Prison School Teacher: I’m a ‘Vocaloid Teacher’
A vocaloid teacher has been jailed for up to 12 months after she was convicted of teaching her students to use the technology to create a child’s own “vocaloid”.
The 47-year-old, who has been sentenced to 12 years in jail, was found guilty by a jury of six of seven charges of promoting a criminal performance and two of encouraging a criminal activity.
Her sentence was handed down by Justice Michael Schofield at Melbourne’s Court of Appeal.
“The sentence of imprisonment imposed on this defendant is a significant and heavy sentence,” Justice Schofild said.
“She is a prolific and prolific offender, using the technology at the school to teach her students the art of singing and making music.”
There is no doubt that her conduct was extremely serious and I cannot see why the sentence was reduced or any of the charges were laid.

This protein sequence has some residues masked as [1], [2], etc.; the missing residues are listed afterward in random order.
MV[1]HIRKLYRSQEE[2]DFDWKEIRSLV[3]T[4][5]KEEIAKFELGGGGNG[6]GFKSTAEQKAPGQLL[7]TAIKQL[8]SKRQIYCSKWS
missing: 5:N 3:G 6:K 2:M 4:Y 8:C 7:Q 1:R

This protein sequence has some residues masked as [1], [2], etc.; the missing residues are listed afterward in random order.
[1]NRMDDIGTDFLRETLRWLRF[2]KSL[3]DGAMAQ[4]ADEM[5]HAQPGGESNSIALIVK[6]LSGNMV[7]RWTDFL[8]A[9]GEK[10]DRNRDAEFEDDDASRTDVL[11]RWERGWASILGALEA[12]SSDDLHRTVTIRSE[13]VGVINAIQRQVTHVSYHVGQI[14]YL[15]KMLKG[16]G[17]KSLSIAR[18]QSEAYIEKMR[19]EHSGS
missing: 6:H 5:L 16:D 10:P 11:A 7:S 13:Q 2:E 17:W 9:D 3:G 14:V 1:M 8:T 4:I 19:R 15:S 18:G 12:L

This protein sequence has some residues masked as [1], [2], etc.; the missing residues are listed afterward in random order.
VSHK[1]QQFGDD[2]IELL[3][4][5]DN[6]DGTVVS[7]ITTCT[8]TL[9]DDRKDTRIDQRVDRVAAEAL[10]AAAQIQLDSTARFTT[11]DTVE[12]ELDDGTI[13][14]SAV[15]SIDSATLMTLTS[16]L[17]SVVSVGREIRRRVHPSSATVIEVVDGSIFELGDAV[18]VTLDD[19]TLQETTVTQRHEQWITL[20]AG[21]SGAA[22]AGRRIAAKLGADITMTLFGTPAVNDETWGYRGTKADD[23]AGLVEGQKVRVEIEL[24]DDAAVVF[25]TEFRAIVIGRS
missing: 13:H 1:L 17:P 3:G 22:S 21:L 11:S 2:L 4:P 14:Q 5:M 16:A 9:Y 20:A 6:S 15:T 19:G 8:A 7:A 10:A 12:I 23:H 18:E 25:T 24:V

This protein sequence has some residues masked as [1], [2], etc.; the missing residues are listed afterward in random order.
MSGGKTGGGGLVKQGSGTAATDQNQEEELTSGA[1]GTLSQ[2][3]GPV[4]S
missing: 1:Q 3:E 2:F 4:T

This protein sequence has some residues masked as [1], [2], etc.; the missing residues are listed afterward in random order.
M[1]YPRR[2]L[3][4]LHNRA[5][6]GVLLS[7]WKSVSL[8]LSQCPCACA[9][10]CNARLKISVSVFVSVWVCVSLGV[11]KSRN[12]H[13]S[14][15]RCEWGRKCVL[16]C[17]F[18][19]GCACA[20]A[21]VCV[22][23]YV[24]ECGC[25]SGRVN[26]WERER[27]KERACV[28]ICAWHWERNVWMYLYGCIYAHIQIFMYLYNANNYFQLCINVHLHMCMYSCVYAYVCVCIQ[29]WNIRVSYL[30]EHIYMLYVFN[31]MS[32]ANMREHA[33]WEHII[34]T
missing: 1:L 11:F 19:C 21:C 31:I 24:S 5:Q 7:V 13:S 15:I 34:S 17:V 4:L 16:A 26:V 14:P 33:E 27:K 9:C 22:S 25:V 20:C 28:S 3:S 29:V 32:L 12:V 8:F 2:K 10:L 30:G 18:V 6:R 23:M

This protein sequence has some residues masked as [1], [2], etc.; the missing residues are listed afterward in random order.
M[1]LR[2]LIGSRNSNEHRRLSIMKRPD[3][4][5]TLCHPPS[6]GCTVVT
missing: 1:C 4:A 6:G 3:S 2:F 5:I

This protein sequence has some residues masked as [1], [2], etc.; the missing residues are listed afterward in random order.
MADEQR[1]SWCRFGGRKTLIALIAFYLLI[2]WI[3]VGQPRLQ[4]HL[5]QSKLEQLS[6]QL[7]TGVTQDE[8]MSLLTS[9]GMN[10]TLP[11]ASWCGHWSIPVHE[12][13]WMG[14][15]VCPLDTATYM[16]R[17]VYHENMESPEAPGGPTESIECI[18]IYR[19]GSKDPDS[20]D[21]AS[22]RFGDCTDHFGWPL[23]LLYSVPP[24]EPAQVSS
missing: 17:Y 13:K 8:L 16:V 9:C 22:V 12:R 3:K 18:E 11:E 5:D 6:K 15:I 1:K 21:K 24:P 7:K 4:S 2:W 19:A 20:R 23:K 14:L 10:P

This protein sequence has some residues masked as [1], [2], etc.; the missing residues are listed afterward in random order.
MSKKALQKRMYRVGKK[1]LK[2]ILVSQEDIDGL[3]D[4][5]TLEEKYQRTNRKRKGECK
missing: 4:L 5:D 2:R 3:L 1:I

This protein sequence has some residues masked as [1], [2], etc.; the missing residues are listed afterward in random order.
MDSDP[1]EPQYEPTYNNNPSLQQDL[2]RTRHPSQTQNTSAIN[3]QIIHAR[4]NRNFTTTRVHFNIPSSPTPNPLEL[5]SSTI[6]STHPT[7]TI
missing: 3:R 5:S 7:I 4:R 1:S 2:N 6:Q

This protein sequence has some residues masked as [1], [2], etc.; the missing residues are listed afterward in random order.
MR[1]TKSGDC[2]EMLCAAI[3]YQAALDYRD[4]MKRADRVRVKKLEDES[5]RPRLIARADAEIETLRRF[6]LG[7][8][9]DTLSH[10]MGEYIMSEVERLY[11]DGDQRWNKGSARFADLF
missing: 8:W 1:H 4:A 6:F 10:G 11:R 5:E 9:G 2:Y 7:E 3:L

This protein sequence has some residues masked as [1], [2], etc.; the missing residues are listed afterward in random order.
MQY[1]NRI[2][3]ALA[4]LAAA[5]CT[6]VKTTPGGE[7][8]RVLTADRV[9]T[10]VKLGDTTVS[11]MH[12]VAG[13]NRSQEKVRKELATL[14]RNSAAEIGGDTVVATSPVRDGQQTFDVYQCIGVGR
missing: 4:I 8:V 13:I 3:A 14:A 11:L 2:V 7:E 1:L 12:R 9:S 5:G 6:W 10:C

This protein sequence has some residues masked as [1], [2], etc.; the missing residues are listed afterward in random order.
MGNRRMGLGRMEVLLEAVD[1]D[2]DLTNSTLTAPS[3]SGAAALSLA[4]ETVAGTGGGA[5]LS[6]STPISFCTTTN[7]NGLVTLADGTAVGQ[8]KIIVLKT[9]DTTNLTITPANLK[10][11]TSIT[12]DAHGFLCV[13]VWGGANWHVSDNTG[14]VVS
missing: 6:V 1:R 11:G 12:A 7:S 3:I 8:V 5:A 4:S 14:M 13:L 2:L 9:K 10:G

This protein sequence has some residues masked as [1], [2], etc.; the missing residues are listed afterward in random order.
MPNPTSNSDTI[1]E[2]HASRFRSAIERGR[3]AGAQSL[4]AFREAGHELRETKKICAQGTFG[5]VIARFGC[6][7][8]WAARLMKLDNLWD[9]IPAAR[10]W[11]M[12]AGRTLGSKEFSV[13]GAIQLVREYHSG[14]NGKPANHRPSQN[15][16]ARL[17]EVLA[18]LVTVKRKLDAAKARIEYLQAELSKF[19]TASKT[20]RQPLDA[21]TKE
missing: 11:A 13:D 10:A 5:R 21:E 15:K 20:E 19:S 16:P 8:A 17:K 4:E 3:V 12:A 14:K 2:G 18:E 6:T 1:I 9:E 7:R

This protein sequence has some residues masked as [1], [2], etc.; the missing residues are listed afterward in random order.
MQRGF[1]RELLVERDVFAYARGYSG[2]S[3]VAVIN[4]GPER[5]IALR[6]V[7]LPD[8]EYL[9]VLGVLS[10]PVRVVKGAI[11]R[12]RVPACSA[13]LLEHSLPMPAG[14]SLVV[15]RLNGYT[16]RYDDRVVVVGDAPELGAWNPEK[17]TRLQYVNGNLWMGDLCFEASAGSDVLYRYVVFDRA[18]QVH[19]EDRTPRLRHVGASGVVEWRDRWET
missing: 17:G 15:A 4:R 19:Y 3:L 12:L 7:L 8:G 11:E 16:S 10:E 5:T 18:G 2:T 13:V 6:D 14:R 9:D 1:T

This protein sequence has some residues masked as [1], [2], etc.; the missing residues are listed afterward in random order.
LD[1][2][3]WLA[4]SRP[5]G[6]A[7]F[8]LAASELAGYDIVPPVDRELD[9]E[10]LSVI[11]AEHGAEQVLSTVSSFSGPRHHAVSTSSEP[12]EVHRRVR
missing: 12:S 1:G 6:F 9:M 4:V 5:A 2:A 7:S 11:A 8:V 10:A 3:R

“The court heard that on the day of the alleged offence, a group of students were singing and playing music to a song.
A recording of the students singing, recorded on a cell phone, was later played to the jury.
During the trial, a prosecution witness described a “virtual reality” environment in which the students sang.
The prosecution said that at least one student had to hold her head up and be able to “move around” during the “virtual world” session.
The court was told that the virtual reality environment allowed the students to interact with their parents and teachers and even play games, including Minecraft.
Mr Schofard said the defendant’s behaviour was not acceptable and the prosecution case rested on the “strong suspicion” that the student was using the software to make the students sing and create “vibrant and vibrant” music.
The jury found that the defendant had created “an artificial voice” which “became the music of choice” for the students and was “substantially” the same as the student’s own voice.”
It was not possible to create the same quality of music as the real person,” Justice Shofield said.
In addition to jail, the defendant was ordered to pay the costs of the proceedings.
Topics:law-crime-and-justice,courts-and/orris-kimm-4167,victoria-6750,victor-city-4750,melbourne-3000,vic,canberra-2600,sydney-2000,newcastle-2300,vicnews,victorian-national-football,music,education,courtesy-of-melbourne,vocaloids,government-and,melburn-5000,vicFirst posted April 25, 2020 13:57:59Contact Andrew CrouchMore stories from Victoria